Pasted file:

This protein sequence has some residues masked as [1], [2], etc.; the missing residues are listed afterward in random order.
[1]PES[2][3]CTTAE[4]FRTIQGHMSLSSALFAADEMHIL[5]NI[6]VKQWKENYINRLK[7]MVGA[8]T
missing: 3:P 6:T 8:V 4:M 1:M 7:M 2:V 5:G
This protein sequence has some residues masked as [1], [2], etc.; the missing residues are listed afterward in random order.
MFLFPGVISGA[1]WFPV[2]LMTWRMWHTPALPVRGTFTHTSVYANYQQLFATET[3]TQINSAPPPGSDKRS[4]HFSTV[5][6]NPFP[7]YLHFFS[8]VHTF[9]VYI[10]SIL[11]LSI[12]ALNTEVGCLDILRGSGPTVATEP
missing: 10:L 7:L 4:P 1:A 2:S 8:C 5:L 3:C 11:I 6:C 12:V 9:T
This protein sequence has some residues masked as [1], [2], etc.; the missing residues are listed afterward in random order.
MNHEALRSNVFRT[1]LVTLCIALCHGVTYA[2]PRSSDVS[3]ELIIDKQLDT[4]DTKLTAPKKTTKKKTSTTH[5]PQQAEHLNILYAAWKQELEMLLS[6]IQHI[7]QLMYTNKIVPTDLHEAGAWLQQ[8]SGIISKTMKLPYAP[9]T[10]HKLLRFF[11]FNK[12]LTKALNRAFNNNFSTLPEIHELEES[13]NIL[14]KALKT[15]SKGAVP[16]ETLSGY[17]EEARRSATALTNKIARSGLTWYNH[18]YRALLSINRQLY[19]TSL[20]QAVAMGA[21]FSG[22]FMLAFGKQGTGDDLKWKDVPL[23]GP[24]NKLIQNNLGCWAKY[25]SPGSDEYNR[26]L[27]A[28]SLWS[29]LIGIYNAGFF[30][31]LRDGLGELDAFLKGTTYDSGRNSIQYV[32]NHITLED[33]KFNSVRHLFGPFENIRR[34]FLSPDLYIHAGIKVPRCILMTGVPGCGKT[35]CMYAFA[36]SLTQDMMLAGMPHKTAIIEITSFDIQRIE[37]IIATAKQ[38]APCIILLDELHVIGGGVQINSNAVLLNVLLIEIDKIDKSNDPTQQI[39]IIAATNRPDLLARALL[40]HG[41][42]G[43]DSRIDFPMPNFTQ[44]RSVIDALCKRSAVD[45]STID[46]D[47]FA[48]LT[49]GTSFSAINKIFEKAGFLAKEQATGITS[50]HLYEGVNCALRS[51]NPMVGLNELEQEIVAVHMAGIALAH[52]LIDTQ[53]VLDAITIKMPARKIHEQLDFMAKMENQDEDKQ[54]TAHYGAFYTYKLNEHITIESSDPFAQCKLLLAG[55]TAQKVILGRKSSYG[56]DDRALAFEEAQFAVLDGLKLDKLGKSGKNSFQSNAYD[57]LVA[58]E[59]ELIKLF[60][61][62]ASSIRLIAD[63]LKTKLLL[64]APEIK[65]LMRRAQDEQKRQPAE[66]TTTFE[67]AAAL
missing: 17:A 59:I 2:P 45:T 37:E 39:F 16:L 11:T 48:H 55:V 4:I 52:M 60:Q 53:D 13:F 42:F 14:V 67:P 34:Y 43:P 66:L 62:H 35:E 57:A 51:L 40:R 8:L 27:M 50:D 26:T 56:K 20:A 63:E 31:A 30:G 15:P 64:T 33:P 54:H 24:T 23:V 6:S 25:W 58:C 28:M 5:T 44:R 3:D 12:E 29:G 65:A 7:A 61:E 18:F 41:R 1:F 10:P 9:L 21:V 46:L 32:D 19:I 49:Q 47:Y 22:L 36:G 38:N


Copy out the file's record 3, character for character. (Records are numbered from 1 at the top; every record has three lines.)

This protein sequence has some residues masked as [1], [2], etc.; the missing residues are listed afterward in random order.
MNHEALRSNVFRT[1]LVTLCIALCHGVTYA[2]PRSSDVS[3]ELIIDKQLDT[4]DTKLTAPKKTTKKKTSTTH[5]PQQAEHLNILYAAWKQELEMLLS[6]IQHI[7]QLMYTNKIVPTDLHEAGAWLQQ[8]SGIISKTMKLPYAP[9]T[10]HKLLRFF[11]FNK[12]LTKALNRAFNNNFSTLPEIHELEES[13]NIL[14]KALKT[15]SKGAVP[16]ETLSGY[17]EEARRSATALTNKIARSGLTWYNH[18]YRALLSINRQLY[19]TSL[20]QAVAMGA[21]FSG[22]FMLAFGKQGTGDDLKWKDVPL[23]GP[24]NKLIQNNLGCWAKY[25]SPGSDEYNR[26]L[27]A[28]SLWS[29]LIGIYNAGFF[30][31]LRDGLGELDAFLKGTTYDSGRNSIQYV[32]NHITLED[33]KFNSVRHLFGPFENIRR[34]FLSPDLYIHAGIKVPRCILMTGVPGCGKT[35]CMYAFA[36]SLTQDMMLAGMPHKTAIIEITSFDIQRIE[37]IIATAKQ[38]APCIILLDELHVIGGGVQINSNAVLLNVLLIEIDKIDKSNDPTQQI[39]IIAATNRPDLLARALL[40]HG[41][42]G[43]DSRIDFPMPNFTQ[44]RSVIDALCKRSAVD[45]STID[46]D[47]FA[48]LT[49]GTSFSAINKIFEKAGFLAKEQATGITS[50]HLYEGVNCALRS[51]NPMVGLNELEQEIVAVHMAGIALAH[52]LIDTQ[53]VLDAITIKMPARKIHEQLDFMAKMENQDEDKQ[54]TAHYGAFYTYKLNEHITIESSDPFAQCKLLLAG[55]TAQKVILGRKSSYG[56]DDRALAFEEAQFAVLDGLKLDKLGKSGKNSFQSNAYD[57]LVA[58]E[59]ELIKLF[60][61][62]ASSIRLIAD[63]LKTKLLL[64]APEIK[65]LMRRAQDEQKRQPAE[66]TTTFE[67]AAAL
missing: 17:A 59:I 2:P 45:T 37:E 39:F 16:L 11:T 48:H 55:V 4:I 52:M 60:Q 53:D 13:F 42:F 14:V 67:P 34:Y 43:P 66:L 62:H 35:E 57:A 51:L 40:R 8:L 27:M 50:D 26:T 56:K 20:A 63:E 31:A 30:G 15:P 64:T 33:P 54:H 24:T 23:V 6:S 25:W 58:C 28:M 5:T 44:R 3:D 12:E 29:G 65:A 7:A 61:E 18:F 41:R 1:F 10:P 9:L 21:V 46:L 32:D 19:I 49:Q 47:Y 22:L 36:G 38:N